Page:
Entelodonts lived from the middle Eocene until the early Miocene in China, Europe, and North America. Other animals in their environments filled apex predator niches, including cat-like nimravid sabertooths, amphicyonids (bear-dogs), and hyaenodontid creodonts. The extent to which entelodonts were predators is debated, however, wear patterns on entelodont teeth do resemble modern carnivorans in some respects. There is also evidence of entelodonts caching the bodies of early camelids as a food source , as well as multiple examples of toothmarks on prey fossils. Entelodonts were among the largest animals in their environments and could easily exploit any available food. Analysis of their dentition shows both very high jaw strength and extreme tooth wear. Their front teeth interlocked, so they could not have cropped grass. The oddly expanded semi-circular forepart of the skull, specific to this group and Andrewsarchus and similar to hippos, suggests adaptations for tooth display or grasping. Wear grooves on the front teeth suggest stripping leaves or bark. The intense wear on incisors, canines, and the heavy cone-shaped premolars, which often wore down to the roots, makes clear they ate tough or sandy foods, but the lack of grinding teeth means they did not specialize on grass or fibrous plants. Characteristic "pie crust" fracture wear on the triangular premolars of Archeotherium is also seen in modern hyenas, and suggests some specialization for bone-eating. Like humans, pigs, and most bears, entelodonts also had flat crushing molars to process a variety of foods. They may have lived both by scavenging carcasses and eating as modern pigs and peccaries do, taking in fruit, nuts, roots, bark, leaves, fungi, invertebrates, and the occasional small animal.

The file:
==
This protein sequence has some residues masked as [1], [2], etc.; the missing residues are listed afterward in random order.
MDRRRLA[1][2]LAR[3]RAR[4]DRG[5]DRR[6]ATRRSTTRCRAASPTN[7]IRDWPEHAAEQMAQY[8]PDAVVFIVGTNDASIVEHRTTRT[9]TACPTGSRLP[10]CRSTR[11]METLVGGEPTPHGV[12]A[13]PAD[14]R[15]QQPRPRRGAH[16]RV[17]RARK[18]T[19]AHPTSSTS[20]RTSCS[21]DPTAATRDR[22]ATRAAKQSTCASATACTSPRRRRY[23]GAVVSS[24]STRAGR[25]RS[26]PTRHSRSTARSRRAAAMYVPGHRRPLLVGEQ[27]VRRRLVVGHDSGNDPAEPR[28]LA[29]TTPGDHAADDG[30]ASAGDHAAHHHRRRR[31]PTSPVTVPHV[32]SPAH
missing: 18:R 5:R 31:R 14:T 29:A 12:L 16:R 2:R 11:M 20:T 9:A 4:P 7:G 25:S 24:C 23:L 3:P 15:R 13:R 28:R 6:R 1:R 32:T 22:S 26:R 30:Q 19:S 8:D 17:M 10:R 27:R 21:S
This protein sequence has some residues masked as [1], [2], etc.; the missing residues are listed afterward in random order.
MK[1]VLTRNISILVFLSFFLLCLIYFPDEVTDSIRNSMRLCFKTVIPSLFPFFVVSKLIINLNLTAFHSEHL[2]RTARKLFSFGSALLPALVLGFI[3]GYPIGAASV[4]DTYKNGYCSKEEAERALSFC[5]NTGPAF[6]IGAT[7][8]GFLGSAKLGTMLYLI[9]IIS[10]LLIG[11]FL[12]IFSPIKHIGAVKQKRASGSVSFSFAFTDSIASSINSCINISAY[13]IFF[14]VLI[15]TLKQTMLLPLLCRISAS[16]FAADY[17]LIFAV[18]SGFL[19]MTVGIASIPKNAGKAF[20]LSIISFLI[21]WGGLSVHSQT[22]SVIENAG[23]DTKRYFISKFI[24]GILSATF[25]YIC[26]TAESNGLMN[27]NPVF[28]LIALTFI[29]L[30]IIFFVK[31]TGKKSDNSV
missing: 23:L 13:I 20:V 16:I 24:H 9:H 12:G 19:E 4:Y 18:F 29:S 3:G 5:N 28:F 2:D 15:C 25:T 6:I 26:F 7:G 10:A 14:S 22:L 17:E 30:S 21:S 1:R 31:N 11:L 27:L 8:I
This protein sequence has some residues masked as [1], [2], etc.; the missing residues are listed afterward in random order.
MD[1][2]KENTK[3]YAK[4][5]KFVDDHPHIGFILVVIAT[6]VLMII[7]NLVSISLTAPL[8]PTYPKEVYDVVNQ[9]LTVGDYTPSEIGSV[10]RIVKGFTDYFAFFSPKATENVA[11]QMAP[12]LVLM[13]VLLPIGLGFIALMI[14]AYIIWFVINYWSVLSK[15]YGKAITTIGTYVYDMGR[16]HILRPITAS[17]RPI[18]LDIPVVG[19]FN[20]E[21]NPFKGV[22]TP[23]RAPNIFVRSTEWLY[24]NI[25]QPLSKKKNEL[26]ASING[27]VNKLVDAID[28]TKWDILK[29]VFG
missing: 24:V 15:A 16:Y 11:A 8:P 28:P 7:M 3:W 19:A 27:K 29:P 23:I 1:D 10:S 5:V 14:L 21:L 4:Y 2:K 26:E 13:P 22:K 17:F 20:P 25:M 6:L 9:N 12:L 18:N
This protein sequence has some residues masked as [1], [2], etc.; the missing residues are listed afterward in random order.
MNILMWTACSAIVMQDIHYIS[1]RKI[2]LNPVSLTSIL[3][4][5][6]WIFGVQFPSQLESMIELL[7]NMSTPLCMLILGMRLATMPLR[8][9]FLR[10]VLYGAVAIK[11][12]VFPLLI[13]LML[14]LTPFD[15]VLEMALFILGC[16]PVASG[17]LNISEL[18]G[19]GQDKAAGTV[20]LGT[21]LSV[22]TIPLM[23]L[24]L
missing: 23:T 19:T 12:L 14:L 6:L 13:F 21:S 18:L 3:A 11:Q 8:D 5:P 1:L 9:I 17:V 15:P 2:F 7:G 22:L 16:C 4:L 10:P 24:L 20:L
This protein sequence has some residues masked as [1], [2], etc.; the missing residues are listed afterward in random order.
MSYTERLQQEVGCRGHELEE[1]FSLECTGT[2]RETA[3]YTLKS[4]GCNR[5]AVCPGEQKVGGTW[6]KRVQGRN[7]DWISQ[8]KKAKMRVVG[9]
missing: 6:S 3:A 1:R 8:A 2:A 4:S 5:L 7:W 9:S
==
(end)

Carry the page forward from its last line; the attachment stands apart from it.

Daeodon, one of the largest species, has been recovered from the Miocene Agate Springs bonebed (Nebraska, 19–21 mya), where it lived in a floodplain environment with wet and dry seasons. It shared this landscape with small gazelle-like camels, the large browsing chalicothere Moropus, several species of coyote- to wolf-sized social amphicyonids, land beavers (Palaeocastor) that filled the ecological niche of modern prairie dogs, and thousands of small herd-living rhinoceros. The rhinos suffered massive periodic die-offs in the dry season, but Daeodon fossils are rare, which suggests they were neither social animals nor especially attracted to carrion.
In popular culture
Entelodonts appear in the third episode of the popular BBC documentary Walking with Beasts, where, in the program, the narrator always refers to the creatures as "entelodonts" rather than a more specific genus, such as Entelodon or Archaeotherium. The same creatures appear in another BBC production, the 2001 remake of The Lost World.
Entelodonts were also the main focus of episode 4 of National Geographic Channel's show Prehistoric Predators in an episode titled "Killer Pig". The episode featured Archaeotherium (identified as "entelodont") as being the top predator of the American Badlands, and how it evolved into the even larger Daeodon ("Dinohyus").